SF artist in hot seat
over photo installation
by David Duran
In the Internet age a photo posted online may be used somewhere else and one San Francisco-based artist is involved in a dispute that he took images from a gay dating site and used them in a museum installation without permission.
Artist Marc Adelman is accused of taking 50 profile photos from GayRomeo.com and creating an art installation that was on display at the Jewish Museum in New York City.
The installation, "Stelen (Columns), 2007-2011," shows different men posed in front of the Holocaust Memorial in Berlin, Germany. According to Adelman's website description, the installation is meant to show how the memorial has been appropriated by gay men and sexualized.
Stelen (Columns) was included in the Jewish Museum's exhibition, Composed: Identity, Politics, Sex, a selection of photo-based works by seven contemporary artists.
"These artworks engage with conventions of art history and forms of popular culture while exploring overlapping national, ethnic, and sexual identities," said Ann Scher, director of communications of the museum.
After the museum received a complaint by one of the men in the photos, it quickly replied with a letter. The Bay Area Reporter has obtained a copy of the letter, which stated in part, "We had no intention of adversely affecting anyone's reputation or invading anyone's privacy. We understand, however, that the photographs Mr. Adelman used for his work were publicly available to any registered users of the website and that the website's terms did not restrict use of the photos."
Tim Rooks, who discovered his image in a Huffington Post article about the artwork, has been communicating with not only the museum but the artist as well. In an email communication between the two, which he shared with the B.A.R., Adelman says, "First, please allow me to apologize for the distress you have had regarding my work. It was never my intention to create a stressful situation for anyone in regard to the project, and for that I am very, very sorry."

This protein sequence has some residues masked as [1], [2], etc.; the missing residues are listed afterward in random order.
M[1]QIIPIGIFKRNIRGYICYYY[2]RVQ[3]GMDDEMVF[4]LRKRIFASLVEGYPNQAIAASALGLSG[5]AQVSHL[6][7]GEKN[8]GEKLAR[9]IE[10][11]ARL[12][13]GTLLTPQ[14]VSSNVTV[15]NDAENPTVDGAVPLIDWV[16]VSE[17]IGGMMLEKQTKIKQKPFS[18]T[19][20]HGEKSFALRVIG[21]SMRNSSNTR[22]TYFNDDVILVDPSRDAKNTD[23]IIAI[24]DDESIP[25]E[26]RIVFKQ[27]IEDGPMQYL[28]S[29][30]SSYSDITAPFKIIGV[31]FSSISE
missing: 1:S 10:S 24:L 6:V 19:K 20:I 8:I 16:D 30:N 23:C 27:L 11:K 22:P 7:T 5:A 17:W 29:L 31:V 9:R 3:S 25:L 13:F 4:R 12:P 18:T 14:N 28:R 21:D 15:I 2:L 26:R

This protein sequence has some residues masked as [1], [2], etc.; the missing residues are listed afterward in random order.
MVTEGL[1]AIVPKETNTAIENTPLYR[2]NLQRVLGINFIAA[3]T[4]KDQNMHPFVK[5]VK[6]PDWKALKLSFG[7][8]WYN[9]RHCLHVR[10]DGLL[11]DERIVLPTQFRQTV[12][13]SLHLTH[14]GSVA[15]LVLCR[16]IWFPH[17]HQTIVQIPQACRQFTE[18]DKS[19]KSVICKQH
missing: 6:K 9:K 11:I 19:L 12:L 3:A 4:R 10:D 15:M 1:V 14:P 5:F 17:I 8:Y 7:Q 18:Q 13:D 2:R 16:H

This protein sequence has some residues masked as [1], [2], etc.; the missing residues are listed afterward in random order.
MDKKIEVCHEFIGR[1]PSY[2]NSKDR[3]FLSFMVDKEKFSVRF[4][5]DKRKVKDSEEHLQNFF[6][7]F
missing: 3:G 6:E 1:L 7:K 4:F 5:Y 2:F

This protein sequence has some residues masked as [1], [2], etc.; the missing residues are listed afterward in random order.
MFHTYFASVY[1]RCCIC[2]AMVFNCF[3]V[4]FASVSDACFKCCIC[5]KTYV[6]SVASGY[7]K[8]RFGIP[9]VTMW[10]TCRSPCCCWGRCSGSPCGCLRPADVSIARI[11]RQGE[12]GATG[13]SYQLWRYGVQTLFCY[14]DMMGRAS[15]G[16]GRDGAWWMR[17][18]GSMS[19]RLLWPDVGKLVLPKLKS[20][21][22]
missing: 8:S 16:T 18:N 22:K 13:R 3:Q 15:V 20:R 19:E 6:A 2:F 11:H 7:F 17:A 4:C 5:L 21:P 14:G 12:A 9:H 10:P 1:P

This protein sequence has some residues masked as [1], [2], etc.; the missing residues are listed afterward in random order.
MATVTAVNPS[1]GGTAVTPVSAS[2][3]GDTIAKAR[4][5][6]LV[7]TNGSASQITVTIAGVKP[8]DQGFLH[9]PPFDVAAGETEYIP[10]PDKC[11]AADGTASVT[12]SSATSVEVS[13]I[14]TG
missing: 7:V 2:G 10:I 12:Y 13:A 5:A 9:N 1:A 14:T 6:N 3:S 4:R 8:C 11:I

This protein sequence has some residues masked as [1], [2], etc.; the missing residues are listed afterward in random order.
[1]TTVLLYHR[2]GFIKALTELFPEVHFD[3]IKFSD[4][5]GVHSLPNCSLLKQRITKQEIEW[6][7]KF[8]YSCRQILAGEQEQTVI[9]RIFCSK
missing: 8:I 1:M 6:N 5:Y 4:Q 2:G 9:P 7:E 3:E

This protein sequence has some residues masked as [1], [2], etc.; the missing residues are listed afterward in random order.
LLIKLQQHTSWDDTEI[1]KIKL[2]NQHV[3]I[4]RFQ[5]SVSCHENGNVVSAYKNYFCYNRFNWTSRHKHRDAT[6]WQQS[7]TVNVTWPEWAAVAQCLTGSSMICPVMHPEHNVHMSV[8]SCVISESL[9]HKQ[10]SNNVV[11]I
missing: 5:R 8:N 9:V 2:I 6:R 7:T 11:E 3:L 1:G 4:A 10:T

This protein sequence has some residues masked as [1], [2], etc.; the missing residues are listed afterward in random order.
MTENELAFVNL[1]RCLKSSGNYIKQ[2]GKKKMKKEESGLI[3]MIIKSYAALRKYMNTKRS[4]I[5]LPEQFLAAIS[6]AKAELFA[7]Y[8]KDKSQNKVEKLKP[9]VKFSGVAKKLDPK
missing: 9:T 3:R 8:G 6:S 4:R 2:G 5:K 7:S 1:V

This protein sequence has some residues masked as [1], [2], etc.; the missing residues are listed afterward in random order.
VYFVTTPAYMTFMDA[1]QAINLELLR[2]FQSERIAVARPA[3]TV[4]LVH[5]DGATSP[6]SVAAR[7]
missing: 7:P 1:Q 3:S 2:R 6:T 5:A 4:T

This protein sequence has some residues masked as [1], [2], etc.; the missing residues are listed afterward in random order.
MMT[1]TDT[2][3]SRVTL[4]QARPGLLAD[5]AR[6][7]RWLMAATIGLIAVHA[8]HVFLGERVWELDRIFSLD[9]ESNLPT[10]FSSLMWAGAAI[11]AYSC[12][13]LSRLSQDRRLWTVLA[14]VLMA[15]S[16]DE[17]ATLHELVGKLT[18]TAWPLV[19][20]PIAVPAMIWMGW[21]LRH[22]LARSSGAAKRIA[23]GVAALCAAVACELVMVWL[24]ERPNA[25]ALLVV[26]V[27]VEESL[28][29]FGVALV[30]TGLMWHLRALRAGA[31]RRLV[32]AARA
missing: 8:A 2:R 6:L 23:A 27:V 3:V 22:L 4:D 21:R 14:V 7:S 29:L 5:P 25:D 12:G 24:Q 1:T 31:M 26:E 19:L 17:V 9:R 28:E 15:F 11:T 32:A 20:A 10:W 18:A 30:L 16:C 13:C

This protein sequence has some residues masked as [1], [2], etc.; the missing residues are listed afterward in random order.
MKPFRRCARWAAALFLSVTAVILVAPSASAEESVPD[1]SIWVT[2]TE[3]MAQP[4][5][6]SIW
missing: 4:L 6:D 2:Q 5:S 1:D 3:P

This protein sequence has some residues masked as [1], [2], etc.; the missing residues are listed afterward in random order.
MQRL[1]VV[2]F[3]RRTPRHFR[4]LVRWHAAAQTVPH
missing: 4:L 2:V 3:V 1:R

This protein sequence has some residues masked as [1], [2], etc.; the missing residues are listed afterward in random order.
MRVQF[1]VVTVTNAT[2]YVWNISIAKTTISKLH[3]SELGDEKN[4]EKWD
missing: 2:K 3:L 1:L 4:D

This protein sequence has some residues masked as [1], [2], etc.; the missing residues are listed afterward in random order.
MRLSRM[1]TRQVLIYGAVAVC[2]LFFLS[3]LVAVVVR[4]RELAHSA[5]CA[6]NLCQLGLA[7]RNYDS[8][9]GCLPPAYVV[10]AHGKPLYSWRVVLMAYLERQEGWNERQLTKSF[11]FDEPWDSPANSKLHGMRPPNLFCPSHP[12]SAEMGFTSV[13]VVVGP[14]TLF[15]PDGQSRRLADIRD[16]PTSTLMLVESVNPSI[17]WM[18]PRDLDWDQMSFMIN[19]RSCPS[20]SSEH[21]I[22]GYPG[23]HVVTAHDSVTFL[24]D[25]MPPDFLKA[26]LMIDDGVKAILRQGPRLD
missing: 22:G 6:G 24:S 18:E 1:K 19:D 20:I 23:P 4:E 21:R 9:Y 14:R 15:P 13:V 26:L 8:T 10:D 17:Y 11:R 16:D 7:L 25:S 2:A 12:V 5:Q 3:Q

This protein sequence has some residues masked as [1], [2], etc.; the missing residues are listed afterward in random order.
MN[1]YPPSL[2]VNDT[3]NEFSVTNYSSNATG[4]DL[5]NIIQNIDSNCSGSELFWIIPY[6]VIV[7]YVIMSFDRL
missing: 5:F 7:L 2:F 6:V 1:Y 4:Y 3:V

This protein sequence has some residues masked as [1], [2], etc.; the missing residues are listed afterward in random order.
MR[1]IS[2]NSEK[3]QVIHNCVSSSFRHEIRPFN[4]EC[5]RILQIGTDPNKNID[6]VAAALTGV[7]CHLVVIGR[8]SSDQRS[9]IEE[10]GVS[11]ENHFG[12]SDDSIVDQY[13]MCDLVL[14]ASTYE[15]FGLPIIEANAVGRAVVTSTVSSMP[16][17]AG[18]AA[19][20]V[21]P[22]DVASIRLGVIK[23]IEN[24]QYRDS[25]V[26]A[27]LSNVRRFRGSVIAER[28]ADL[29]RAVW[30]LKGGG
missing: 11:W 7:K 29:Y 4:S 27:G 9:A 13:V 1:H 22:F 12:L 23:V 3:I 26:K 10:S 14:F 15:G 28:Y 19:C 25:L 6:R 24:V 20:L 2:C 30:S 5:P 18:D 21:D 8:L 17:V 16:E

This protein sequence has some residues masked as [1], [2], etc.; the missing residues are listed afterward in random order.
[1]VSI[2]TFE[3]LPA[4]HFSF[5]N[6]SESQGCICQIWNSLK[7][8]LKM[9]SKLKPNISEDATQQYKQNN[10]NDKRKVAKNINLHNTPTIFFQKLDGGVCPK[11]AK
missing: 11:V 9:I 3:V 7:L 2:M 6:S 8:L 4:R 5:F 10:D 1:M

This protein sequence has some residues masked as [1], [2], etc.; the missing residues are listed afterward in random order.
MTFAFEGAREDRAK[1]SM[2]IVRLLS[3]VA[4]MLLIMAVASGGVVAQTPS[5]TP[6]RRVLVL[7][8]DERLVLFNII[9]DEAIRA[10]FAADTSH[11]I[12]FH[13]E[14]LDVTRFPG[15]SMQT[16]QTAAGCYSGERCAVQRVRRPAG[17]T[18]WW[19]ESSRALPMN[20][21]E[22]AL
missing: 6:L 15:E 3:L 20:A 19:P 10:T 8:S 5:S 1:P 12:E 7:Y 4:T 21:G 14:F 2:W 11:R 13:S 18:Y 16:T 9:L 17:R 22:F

Rooks, who lives in Germany, said that the art has caused him aggravation in trying to set things right.
"It is irresponsible of the artist and the museum to show such images. Even without my name attached numerous people saw it and knew who I was," Rooks said.
But he also took issue with the premise of Adelman's installation, pointing out that the monument "is a very common place for people to take photos regardless of their sexual orientation."
"We are always disturbed when any photos or information posted by our users is used by a third party in a manner that they did not originally intend," said Spencer Windes, communications manager. "However, as an open social platform, we do not hold intellectual property over any of the material posted by users on our site."
"While we find Mr. Adelman's project to be invasive, unfortunately, we have no legal standing to challenge him beyond suspending him from our site," said Windes, "and we encourage any of our users whose intellectual property may have been violated to take all the steps they feel are necessary to legally protect themselves and assert their rights."
Adelman referred all questions from the B.A.R. to his attorney Douglas Robbins. Robbins insisted that all images of Rooks were taken down and have been removed from all websites.
"Mr. Adelman is a legitimate artist working within a complicated international legal environment," said Robbins. "As far as who has the moral high ground, in a debate between sexual orientation, privacy, artistic expression, Jewish history, and religious identity, that will be an issue for the public to decide."
In a follow-up email conversation with Scher of the museum, what Robbins stated was confirmed and not only was the image of Rooks removed, but the installation itself came down as well.
"As issues have been raised with respect to, in consultation with Mr. Adelman, we have removed Stelen (Columns) from the in-gallery exhibition and images from the work from our website," said Scher.
Rooks, who knows more of the men in the images that were used, is still deciding if he or they as a group will pursue legal action against Adelman or the Jewish Museum.
"As a respected museum, by having had shown this work, they aided and abided in criminal activity and weakened the links between private and public space," said Rooks. "They also promote the idea that anyone can take others' property and do anything he or she wants with it in the name of art."